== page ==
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Surfing may be seen as a laid-back pastime but a Massey University researcher is looking to find out why some surfers erupt into what is called "surf rage" and what can be done about it.
Surf rage, and an associated phenomenon known as localism, arises when surfers, protective of their local surf, end up competing for waves with new comers and the conflict can boil over into acts of intimidation and even assault. Massey University kaupapa Māori psychology lecturer Jhan Gavala (Ngāti Kawau, Ngāti Ruamahue, Ngāi Tūpango) is an avid surfer and, having experienced the behaviour, he wants to find out what motivates surf rage.
“I’m keen to find out what psychological and cultural factors are associated with surf rage," Mr Gavala says. "By looking at how and why localism appears in surfing communities I might be able to get a greater understanding of surf rage and how to overcome such behaviour.”
“What sparks or leads to surf rage is an infraction of the protocols around surfing; for instance, dropping in on another surfer. Once, they might get a warning; twice, they get told to get out and then there’s aggressiveness. As a psychologist I want to look at the personal dispositions of surfers about what leads to people calling someone out of the surf break because the surf breaks are public space – no one owns them."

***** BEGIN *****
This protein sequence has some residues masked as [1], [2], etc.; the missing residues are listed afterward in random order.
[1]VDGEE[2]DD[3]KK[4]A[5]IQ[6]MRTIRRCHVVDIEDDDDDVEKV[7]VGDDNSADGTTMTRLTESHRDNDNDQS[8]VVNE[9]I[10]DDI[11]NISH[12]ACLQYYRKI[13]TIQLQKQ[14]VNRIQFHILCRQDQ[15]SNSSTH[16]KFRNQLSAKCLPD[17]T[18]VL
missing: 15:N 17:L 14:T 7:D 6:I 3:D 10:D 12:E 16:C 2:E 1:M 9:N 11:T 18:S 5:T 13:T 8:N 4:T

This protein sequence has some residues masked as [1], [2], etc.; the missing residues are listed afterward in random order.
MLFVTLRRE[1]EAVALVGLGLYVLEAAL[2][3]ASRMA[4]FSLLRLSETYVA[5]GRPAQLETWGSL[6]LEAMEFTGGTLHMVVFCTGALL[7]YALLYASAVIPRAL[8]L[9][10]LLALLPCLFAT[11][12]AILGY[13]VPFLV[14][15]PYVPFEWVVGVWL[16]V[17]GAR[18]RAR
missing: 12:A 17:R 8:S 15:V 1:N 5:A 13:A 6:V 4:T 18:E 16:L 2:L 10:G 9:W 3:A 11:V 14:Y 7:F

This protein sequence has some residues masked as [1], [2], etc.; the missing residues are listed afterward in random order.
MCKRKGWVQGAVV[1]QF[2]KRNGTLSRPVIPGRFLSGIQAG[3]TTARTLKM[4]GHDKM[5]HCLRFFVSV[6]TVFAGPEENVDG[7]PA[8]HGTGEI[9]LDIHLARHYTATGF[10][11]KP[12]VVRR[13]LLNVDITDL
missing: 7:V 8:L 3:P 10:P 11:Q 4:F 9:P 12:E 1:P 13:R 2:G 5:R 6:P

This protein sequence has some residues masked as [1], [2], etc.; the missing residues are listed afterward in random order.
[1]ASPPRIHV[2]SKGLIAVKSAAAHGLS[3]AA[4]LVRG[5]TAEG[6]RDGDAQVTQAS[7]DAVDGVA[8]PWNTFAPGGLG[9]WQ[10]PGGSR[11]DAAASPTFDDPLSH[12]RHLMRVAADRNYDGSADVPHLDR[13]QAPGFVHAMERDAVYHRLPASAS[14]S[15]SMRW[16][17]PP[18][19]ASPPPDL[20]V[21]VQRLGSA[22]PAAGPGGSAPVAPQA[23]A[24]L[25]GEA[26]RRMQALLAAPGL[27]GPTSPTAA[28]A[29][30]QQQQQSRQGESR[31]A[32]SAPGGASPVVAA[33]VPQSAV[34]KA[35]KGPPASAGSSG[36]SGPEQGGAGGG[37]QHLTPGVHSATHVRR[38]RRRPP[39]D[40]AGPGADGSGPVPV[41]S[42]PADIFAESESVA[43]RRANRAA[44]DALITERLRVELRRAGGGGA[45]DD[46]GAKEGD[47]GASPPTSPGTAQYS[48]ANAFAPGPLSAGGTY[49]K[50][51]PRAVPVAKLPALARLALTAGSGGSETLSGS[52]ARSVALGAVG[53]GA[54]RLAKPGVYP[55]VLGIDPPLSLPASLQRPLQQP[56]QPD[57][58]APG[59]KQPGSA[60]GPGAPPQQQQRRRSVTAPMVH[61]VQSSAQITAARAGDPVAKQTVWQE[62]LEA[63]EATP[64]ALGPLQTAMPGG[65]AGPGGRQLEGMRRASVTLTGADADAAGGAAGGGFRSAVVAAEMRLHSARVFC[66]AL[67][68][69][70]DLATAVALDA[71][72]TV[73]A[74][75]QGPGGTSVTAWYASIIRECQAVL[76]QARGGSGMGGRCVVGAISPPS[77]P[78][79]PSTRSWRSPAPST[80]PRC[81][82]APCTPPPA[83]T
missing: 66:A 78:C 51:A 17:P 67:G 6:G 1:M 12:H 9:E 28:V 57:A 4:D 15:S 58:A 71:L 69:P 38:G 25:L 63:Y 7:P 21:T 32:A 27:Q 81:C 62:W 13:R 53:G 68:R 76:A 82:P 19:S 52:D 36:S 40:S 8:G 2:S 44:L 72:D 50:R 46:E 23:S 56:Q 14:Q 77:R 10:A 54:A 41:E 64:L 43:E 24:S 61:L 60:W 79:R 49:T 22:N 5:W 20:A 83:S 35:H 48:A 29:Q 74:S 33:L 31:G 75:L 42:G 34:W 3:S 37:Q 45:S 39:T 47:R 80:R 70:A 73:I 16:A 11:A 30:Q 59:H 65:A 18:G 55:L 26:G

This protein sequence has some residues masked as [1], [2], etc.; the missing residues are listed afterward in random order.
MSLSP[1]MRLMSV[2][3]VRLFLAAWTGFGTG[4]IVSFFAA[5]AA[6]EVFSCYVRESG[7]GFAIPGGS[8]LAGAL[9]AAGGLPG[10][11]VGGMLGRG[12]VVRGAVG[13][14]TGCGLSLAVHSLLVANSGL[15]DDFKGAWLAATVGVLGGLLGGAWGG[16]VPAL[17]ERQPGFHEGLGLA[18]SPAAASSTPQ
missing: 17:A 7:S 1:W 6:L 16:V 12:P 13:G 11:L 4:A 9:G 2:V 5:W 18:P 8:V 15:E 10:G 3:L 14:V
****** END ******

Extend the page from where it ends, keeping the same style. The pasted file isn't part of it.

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Mr Gavala’s PhD study will look at "localism" at major surf breaks around the New Zealand. He is keen to talk to a range of surfers about their experiences and what makes locals protective of their patch. “At those different surf breaks I’ll be in the surf among the surfers, I’ll be on the beach making observations of any incidents that I think would constitute surf rage or intimidation or general unfriendliness and I’ll see how people react in the car parks.”
Mr Gavala agrees some may think his research is just an excuse to go surfing but there is a serious side. “Along with understanding this complex human behaviour, I’m really interested in using surfing as an intervention to deal with all kinds of psychological challenges and stresses”.
His research will also look at the origins of Māori surfing and the possibility of rekindling the craft of Māori surf board-building as a therapy programme.
Created: 18/10/2016 | Last updated: 21/10/2016
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